I don’t know what it is about fried chicken that makes it so special, but I know that it is.
Maybe it’s because it carries with it a freight of history and emotion that’s all about comfort in hard times and celebration in good ones. Maybe it’s that it’s monolithic — its definition contained entirely within its name.
Whatever it is, Redcrest’s chef, Adam Volk, seems to understand it. He comes to Philly from Brooklyn, where he’s (still) a chef-partner at one of the ’hood’s most happening comfort-food restaurants. He gets that fried chicken isn’t improved by its surroundings and thus has created a restaurant that’s little more than a glorified takeout counter with a few stools set along one wall. He understands that fried chicken isn’t dependent on flash or innovation, so he’s drafted a menu that circles eternally around the bird, the skin, the spice and the process.
He does buttermilk fried chicken and a spicy version with a little bit of Thai chili bite. They’re greasy, but in the best possible way. Buttermilk biscuits on the side. Some hand-cut fries or creamy mashed potatoes with gravy.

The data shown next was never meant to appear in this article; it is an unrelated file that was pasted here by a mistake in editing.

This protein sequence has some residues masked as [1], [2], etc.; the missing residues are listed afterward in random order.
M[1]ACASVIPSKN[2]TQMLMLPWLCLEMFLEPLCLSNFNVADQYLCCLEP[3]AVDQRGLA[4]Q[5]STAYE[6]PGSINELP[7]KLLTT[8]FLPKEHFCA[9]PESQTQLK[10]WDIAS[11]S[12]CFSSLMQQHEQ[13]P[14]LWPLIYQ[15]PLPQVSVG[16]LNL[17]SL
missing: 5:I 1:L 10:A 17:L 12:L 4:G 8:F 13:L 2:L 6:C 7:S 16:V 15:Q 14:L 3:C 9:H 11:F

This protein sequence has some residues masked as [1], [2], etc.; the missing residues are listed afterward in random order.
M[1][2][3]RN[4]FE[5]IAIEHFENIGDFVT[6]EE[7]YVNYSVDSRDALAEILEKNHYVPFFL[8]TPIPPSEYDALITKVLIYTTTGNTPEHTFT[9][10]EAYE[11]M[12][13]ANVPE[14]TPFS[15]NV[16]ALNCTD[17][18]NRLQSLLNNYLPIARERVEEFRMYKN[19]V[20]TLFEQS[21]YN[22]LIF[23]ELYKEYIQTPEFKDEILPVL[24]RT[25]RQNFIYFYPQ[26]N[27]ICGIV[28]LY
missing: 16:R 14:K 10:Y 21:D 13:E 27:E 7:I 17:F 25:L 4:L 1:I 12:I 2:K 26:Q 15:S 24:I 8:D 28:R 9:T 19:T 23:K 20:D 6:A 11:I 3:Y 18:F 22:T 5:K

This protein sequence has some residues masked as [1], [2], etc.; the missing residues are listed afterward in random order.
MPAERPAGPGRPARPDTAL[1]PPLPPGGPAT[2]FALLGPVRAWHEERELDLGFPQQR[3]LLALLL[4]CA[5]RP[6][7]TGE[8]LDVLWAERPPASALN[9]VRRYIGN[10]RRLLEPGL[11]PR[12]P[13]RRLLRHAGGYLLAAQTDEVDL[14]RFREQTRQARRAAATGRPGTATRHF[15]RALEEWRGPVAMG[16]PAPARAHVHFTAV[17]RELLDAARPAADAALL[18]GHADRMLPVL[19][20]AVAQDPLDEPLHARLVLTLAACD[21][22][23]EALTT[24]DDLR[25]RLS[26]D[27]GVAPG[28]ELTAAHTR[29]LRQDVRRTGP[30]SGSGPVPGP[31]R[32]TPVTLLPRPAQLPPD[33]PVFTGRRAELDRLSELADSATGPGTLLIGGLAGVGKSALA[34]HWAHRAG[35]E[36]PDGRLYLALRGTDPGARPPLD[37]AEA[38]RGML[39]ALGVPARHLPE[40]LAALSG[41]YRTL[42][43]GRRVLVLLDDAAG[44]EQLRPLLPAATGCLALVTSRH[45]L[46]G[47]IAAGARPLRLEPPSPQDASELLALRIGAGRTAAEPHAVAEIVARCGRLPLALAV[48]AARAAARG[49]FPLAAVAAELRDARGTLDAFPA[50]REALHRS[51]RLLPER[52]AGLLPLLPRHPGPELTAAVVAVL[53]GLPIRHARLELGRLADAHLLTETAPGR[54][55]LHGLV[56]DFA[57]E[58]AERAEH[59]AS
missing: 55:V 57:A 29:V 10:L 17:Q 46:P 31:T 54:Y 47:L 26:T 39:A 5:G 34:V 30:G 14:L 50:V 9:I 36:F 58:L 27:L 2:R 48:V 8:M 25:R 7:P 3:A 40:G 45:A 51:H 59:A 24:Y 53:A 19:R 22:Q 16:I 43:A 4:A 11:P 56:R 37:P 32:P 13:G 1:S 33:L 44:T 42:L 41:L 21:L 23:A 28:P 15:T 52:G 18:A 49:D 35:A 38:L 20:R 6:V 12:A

Volk does sauces. That’s his departure from the traditional. His point of innovation. Mostly, they’re for his sandwiches. He does four versions, all of them sloppy. You’ll get some on your face, but you won’t mind a bit, because they’re good. The garlic mayo and spicy full-length pickles on the buttermilk sandwich make it a winner. The Buffalo chicken sandwich is fantastic if you’ve got a couple drinks in you. Served on the side, Redcrest’s spicy honey sauce is nice with the plain fried chicken, and there’s a trashy, guilty pleasure to the ranch that I won’t even try to deny.
Actually, that’s not a bad way to describe the entire place. The entire experience of Redcrest. What Volk has created is a neighborhood fried chicken shack right in the middle of one of the bougie-est restaurant neighborhoods in this city. It ain’t pretty. It ain’t classy. It certainly ain’t healthy. But it’s good.
Which, really, is all it needs to be.
2 Stars — Come if you’re in the neighborhood
0 stars: stay away
★: come if you have no other options
★★: come if you’re in the neighborhood
★★★: come from anywhere in the region
★★★★: come from anywhere in the country